We're quite happy with 150 - Brownlie
Rarely in Test cricket is a first-innings score of 150 enough. New Zealand have never won a Test having scored so few batting first. But on a pitch so green that it barely qualified to be called a cut strip, they believed their total was competitive. And by nicking out Phillip Hughes shortly before rain ended the day's play, they boosted their confidence further.
"We felt the pitch was doing quite a bit," the batsman Dean Brownlie said after play. "We feel like we've got the runs on the board and to get the early wicket was excellent. We feel like we're in the game."
Brownlie, who made 56 and was the only New Zealand batsman to pass 20, said the pitch was the hardest surface he had played on, considering the quality of the Australian attack. Four of his colleagues were caught behind the wicket as the ball swung and seamed alarmingly, especially early in the day.
After their disappointing performance in Brisbane, where 17 of the 20 wickets lost during the match were caught, and the majority of those were deliveries that need not have been played, it was a more disciplined effort in Hobart. Jesse Ryder and Ross Taylor were lbw and four men were bowled, although three of those played on.
"You had to have a little bit of luck out there, to hopefully miss the ones that moved, and if they didn't move you've got to make sure you hit it," Brownlie said. "In terms of how we approached it, we wanted to make sure we were accountable for how we batted. I thought we did that. It was tough and some guys edged it, and that's part of cricket. We're quite happy with 150 on the board."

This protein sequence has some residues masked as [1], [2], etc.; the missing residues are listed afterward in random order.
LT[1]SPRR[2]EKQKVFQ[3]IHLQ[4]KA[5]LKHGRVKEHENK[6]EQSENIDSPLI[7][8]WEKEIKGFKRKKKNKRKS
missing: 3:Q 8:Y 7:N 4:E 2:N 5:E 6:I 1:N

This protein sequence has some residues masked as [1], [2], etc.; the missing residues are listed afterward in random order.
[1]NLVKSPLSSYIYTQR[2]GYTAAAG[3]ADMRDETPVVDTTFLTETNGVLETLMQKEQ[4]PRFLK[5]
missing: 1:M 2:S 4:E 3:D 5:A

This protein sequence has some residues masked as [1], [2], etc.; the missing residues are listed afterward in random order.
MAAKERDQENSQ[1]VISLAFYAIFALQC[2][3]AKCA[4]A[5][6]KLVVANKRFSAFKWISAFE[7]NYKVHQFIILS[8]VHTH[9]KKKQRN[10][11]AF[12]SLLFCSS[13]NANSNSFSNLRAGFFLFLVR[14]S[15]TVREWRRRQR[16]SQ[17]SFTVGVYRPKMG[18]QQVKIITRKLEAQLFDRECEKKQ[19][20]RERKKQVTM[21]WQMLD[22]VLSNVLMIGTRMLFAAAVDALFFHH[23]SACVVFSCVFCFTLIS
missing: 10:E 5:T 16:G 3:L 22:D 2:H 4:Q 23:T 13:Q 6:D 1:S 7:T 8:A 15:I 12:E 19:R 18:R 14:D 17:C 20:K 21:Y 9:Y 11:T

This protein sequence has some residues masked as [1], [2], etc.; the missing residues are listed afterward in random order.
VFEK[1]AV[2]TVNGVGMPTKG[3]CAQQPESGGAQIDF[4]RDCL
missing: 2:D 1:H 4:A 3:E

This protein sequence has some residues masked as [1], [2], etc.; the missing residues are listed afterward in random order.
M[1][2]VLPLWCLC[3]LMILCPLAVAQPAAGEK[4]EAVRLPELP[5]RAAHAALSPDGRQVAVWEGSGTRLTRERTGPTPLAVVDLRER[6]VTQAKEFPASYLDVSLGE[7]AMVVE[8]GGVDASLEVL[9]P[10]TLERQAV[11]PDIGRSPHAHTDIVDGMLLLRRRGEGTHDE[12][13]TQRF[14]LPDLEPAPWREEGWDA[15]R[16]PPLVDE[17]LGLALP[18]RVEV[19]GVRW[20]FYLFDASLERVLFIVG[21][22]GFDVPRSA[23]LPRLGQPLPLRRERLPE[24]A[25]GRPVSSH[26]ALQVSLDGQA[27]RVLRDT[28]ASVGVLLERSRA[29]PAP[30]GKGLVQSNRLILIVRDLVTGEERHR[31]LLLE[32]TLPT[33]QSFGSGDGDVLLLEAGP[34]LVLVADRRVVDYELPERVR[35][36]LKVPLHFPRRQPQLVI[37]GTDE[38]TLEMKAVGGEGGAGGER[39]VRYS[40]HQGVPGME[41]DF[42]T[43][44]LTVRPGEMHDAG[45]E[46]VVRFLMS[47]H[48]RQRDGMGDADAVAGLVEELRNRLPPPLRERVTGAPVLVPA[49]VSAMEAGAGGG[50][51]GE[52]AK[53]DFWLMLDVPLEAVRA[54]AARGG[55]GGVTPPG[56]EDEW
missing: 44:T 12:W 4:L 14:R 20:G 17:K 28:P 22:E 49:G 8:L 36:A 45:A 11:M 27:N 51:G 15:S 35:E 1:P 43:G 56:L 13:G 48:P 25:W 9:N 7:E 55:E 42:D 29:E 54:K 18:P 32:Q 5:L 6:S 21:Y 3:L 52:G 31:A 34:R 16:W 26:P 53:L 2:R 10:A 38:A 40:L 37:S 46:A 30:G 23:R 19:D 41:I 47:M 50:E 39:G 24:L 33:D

Not that New Zealand's total, the second lowest Test score recorded at Bellerive Oval, worried the Australians. James Pattinson, who collected 5 for 51, said the Australians were happy with how thing stood at the end of the day, despite the loss of Hughes leaving Australia at 1 for 12 in the fifth over of their innings.
"I think 150 on any wicket is pretty under-par," Pattinson said. "I don't think it's enough. But saying that, if they bowl really well you don't know what can happen. We've definitely got the talent in our batting to make a big score. Hopefully the sun comes out tomorrow and they get the covers off pretty early. This wicket does change when they get the sun on the wicket."
Pattinson has experience of grassy Bellerive surfaces, having taken more first-class wickets at the venue than he has at his home ground, the MCG. Asked if he had ever bowled on a greener pitch at the elite level, he said it compared to another Hobart pitch but he hoped it would not break up in the same way later in the game.
"We played a Shield game down here at the start of the year which was green with a lot of grass on it," Pattinson said. "But the wicket today was a lot softer. It was a lot wetter than when we played on it last time. Last time it broke up quite a bit. I think that's probably why he [curator Marcus Pamplin] has done that. He's probably worried about the last couple of days on it, breaking up and balls could roll like they did last time we were here."
If the surface stays together, batting should only become easier as the match wears on. And New Zealand will need to defy history to pull off a remarkable victory. Only twice in the past 100 years have Australia bowled a team out for 150 or less in the first innings and gone on to lose the Test.
Brydon Coverdale is an assistant editor at ESPNcricinfo